By Leslie Kuehner

By Leslie Kuehner

As a Catholic Charities case worker, I have to be creative in my thinking.

Click here to read the entire February 2020 newsletter

As the library doors open, I see rows of shelved books, eager students at work, and several librarians helping visitors sift through a maze of literature. I walk in and beeline my way toward a small table, whereupon the young mother I am meeting texts me to say she’s running late. As a Family Development Specialist for Children & Family Services, I meet clients in a variety of urban and rural locations, today just happens to be at a library in a small town (1,700 population) a 45-minute drive from our Kansas City offices.

I came prepared, complete with diapers, food, hygiene, a county resource binder, a variety of paperwork, domestic violence safety resources — hopefully not needed, but just in case. My client arrives, carrying her beautiful 9-month-old baby girl.

When this client first came to Catholic Charities, she had been homeless for several months due to instability with her baby’s father. She didn’t want to move to Kansas City, so as not to disrupt her older child’s schooling. In addition, she recently secured a stable job with an understanding boss at a local restaurant. All these factors played into our time together as we brainstormed ways to further her parenting skills and self-sufficiency. For a few nights, we assisted her and her two children with an emergency hotel stay, so she was excited to share she had successfully landed a rental home. This could give her and her children some much-needed stability.

However, as with many clients who experience brief success, it can quickly be derailed. She relays her frustration of trying to keep other family members from overtaking the home she’s waited so long to have. The rest of our meeting I shared the food, hygiene supplies, and diapers I brought as we discussed the ins-and-outs of baby nutrition. We set a time and location to meet next month so we could grocery shop as her SNAP benefits have recently lapsed.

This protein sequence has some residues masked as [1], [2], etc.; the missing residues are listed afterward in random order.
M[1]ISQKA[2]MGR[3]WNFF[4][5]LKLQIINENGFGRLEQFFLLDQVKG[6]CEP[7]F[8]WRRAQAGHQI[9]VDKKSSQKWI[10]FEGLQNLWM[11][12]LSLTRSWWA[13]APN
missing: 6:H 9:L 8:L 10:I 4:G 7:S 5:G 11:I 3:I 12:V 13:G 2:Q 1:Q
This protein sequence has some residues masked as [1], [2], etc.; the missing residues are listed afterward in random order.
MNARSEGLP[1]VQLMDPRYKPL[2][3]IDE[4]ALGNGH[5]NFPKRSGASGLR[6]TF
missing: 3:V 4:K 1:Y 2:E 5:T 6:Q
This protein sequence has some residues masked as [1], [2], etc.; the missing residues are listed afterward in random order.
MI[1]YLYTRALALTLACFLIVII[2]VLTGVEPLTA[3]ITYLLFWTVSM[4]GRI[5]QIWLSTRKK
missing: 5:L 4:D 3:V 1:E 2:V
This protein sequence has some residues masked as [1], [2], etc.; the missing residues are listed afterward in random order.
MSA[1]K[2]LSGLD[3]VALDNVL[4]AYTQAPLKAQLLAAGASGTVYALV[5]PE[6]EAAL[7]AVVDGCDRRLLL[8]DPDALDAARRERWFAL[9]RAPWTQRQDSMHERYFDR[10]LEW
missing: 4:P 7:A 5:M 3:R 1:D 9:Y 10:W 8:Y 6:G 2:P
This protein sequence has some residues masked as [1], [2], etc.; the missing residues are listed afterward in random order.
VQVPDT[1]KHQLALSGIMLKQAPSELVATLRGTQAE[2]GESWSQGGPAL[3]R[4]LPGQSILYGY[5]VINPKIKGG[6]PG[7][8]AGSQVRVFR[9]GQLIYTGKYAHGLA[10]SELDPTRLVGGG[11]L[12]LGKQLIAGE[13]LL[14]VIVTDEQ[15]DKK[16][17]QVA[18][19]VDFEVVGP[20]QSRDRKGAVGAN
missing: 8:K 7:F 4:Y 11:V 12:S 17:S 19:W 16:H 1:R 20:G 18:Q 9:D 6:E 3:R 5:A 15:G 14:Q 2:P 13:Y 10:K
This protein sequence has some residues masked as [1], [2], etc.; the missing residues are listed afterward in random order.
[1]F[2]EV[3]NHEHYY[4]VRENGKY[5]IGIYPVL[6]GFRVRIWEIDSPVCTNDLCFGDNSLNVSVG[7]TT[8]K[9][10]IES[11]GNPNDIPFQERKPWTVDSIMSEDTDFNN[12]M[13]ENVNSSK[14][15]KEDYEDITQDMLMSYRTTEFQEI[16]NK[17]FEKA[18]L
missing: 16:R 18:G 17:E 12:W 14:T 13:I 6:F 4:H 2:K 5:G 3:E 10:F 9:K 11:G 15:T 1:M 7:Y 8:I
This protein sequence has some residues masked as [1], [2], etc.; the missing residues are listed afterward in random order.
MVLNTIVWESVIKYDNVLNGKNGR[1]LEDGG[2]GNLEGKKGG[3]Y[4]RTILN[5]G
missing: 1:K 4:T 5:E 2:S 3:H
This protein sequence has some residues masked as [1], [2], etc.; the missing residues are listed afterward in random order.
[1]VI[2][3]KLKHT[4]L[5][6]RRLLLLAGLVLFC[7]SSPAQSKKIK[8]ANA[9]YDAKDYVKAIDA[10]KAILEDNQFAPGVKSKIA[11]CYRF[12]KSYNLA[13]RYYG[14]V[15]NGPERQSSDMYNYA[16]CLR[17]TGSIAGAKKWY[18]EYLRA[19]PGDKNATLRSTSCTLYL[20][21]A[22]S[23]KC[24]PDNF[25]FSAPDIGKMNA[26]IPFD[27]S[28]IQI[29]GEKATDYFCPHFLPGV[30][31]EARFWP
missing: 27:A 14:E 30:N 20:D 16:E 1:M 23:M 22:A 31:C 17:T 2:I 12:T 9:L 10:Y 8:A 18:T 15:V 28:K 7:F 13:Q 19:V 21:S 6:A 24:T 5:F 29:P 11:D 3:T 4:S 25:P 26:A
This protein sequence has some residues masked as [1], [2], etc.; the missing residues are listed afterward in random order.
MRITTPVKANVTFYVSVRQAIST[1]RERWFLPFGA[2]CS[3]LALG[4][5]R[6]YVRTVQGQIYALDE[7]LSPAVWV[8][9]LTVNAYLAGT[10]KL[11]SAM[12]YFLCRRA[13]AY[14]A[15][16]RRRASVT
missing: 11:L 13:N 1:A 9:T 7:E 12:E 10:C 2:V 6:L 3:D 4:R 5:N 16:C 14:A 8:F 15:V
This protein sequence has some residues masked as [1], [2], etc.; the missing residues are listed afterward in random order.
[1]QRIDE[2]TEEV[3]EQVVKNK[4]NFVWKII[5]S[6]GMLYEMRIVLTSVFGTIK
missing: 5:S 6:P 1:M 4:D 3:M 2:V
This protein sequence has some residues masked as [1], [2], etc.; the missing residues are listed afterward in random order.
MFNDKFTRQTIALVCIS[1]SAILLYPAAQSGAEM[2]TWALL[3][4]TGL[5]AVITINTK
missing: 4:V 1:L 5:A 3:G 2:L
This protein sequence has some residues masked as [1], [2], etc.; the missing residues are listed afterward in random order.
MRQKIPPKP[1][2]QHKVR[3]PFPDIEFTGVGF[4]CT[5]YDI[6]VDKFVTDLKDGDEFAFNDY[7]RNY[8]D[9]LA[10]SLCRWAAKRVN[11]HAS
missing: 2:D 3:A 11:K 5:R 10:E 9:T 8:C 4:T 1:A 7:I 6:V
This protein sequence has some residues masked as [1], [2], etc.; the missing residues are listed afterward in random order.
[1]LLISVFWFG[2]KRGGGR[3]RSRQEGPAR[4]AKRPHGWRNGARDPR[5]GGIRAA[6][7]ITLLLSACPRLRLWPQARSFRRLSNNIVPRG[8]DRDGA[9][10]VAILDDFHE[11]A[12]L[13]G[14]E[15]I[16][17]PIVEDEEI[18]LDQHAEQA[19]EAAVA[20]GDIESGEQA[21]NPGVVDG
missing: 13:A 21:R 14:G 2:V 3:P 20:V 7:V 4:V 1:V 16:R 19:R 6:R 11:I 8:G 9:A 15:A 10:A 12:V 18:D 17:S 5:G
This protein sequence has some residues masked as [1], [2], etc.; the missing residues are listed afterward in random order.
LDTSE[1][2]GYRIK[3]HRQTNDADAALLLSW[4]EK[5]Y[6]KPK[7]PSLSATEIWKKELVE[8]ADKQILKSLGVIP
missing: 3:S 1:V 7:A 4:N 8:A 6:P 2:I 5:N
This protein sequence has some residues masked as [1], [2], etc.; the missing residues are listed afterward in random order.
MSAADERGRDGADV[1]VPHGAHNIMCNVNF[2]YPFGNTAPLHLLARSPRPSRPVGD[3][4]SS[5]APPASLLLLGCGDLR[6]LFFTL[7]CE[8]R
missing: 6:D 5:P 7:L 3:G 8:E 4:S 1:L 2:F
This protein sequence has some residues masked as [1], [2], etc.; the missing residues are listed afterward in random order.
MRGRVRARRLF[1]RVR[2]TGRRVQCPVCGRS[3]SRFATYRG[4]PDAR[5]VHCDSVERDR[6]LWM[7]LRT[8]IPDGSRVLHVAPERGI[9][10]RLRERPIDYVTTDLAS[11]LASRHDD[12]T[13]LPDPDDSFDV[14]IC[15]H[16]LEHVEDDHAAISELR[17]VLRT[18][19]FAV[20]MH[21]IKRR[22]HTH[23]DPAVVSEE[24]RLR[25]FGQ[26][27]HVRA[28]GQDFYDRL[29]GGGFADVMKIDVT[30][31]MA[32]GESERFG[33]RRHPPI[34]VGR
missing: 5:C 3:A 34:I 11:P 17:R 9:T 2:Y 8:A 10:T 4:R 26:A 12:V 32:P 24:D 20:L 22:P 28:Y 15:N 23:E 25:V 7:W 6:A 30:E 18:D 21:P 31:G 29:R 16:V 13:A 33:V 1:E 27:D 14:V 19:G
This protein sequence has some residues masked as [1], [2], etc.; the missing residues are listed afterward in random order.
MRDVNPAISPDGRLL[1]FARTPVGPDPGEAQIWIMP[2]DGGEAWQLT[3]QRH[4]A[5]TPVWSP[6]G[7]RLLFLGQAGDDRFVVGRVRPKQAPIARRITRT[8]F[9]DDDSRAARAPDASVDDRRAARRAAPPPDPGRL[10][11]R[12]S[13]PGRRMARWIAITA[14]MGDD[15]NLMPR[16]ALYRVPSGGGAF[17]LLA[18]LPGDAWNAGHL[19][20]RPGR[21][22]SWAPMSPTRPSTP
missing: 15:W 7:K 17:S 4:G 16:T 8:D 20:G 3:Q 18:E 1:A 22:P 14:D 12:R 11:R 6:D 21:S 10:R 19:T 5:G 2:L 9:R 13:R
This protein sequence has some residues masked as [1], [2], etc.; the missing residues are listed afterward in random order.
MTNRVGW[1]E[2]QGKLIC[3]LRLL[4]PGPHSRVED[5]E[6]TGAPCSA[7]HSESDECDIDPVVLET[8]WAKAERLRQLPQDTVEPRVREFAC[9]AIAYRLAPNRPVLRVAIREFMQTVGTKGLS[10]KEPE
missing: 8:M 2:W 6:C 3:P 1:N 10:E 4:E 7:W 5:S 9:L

As we depart, she expresses her gratitude for the assistance, as she does every time we meet. I admire her resiliency and I leave with a deeper gratitude for my family, my home and the food we have. I’m even more motivated to empower clients like her.

As a Catholic Charities case worker, I have to be creative in my thinking—a solution for a homeless person in the urban core of Jackson County is different than a solution for a homeless person in a small town. Moreover, every client’s story contains unique trauma and situational intricacies with family relationships, intimate partners, and children’s developmental issues, which can make it challenging to provide the necessary help. Knowing how to serve the whole person requires an in-depth knowledge of available resources, educational expertise, and a willingness to go the extra mile.

Each of our clients are accompanied by a trained case manager who takes the time to tailor solutions to meet their needs. Of the 328 people we helped last year, 99% self-reported an increase in parenting knowledge necessary for raising safe and healthy kids.

Our goal is to lift clients to the dignity of self-reliance. We understand this doesn’t happen overnight, but with consistent, steady support, the pathway out of poverty is possible.

For more information on our Mom’s Empowerment program, contact Nancy at or at (816) 659-8285.


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